Whole-exome sequencing reveals defective CYP3A4 variants predictive of paclitaxel dose-limiting neuropathy
- Clinical cancer research : an official journal of the American Association for Cancer Research
- Published over 5 years ago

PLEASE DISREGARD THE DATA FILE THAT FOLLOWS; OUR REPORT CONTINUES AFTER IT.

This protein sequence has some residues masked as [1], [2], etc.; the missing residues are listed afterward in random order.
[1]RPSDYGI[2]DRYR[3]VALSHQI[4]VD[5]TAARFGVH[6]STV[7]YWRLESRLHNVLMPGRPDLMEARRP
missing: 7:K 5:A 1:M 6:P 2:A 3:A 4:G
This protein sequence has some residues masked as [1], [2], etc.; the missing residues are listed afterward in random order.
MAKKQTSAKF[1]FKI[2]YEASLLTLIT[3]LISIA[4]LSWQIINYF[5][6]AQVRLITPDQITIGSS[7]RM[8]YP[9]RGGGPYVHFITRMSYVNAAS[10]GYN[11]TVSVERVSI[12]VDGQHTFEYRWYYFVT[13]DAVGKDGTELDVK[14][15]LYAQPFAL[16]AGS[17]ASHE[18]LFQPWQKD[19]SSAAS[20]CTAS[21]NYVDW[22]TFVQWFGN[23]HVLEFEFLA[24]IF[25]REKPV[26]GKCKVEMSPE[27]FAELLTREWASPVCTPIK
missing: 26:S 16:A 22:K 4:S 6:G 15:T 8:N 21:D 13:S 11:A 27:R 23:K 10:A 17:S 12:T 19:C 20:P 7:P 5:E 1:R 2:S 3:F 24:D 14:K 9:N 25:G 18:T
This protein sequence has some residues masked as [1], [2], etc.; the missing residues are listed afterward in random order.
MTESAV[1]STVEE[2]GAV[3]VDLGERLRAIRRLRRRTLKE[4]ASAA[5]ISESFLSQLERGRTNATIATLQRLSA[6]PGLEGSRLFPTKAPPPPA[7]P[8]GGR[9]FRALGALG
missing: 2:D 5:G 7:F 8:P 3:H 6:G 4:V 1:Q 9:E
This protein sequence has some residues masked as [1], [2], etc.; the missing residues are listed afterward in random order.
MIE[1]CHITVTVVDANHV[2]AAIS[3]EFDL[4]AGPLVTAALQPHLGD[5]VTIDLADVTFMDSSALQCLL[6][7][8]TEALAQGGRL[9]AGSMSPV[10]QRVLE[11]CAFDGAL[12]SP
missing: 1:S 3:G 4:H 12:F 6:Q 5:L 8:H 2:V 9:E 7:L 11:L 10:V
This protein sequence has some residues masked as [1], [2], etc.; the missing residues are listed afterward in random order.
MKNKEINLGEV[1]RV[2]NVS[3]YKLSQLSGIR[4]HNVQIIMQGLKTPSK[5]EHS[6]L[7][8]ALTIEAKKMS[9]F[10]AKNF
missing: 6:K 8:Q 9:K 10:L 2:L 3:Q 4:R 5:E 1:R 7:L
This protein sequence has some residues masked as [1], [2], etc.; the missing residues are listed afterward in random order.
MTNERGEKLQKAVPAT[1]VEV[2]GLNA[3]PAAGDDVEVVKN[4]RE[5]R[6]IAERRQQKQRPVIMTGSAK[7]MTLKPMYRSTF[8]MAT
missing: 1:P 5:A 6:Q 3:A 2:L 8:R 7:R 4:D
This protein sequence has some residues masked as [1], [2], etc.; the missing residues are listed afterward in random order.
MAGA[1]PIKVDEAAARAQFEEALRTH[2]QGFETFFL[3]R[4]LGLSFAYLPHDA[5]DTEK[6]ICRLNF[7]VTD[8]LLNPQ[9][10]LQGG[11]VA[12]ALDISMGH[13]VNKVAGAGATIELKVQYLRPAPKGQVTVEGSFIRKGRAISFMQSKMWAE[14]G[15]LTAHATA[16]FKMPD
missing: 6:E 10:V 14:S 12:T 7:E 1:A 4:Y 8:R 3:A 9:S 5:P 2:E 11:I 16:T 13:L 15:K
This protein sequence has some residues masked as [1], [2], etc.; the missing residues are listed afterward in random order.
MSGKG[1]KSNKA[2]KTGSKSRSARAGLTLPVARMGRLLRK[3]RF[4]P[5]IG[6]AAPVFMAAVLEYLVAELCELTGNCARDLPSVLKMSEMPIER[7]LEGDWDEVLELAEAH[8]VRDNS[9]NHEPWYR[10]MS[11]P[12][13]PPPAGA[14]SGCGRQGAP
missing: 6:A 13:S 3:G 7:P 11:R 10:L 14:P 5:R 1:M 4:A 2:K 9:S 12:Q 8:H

Purpose: Paclitaxel, a widely-used chemotherapeutic drug, can cause peripheral neuropathies leading to dose reductions and treatment suspensions and decreasing the quality of life of patients. It has been suggested that genetic variants altering paclitaxel pharmacokinetics increase neuropathy risk, but the major causes of inter-individual differences in susceptibility to paclitaxel toxicity remain unexplained. We carried out a whole-exome sequencing (WES) study to identify genetic susceptibility variants associated with paclitaxel neuropathy. Experimental Design: Blood samples from eight patients with severe paclitaxel-induced peripheral neuropathy were selected for WES. An independent cohort of 228 cancer patients with complete paclitaxel neuropathy data was used for variant screening by DHPLC and association analysis. HEK293 cells were used for heterologous expression and characterization of two novel CYP3A4 enzymes. Results: WES revealed two patients with rare CYP3A4 variants, a premature stop codon (CYP3A4*20 allele) and a novel missense variant (CYP3A4*25, p.P389S) causing reduced enzyme expression. Screening for CYP3A4 variants in the independent cohort revealed three additional CYP3A4*20 carriers, and two missense variants exhibiting diminished enzyme activity (CYP3A4*8 and the novel CYP3A4*27 allele, p.L475V). Relative to CYP3A4 wild-type patients, those carrying CYP3A4 variants had more severe neuropathy (2- and 1.3-fold higher risk of neuropathy for loss-of-function and missense variants, respectively, P=0.045) and higher probability of neuropathy-induced paclitaxel treatment modifications (7- and 3-fold higher risk for loss-of-function and missense variants, respectively, P=5.9x10-5). Conclusion: This is the first description of a genetic marker associated with paclitaxel treatment modifications caused by neuropathy. CYP3A4 defective variants may provide a basis for paclitaxel treatment individualization.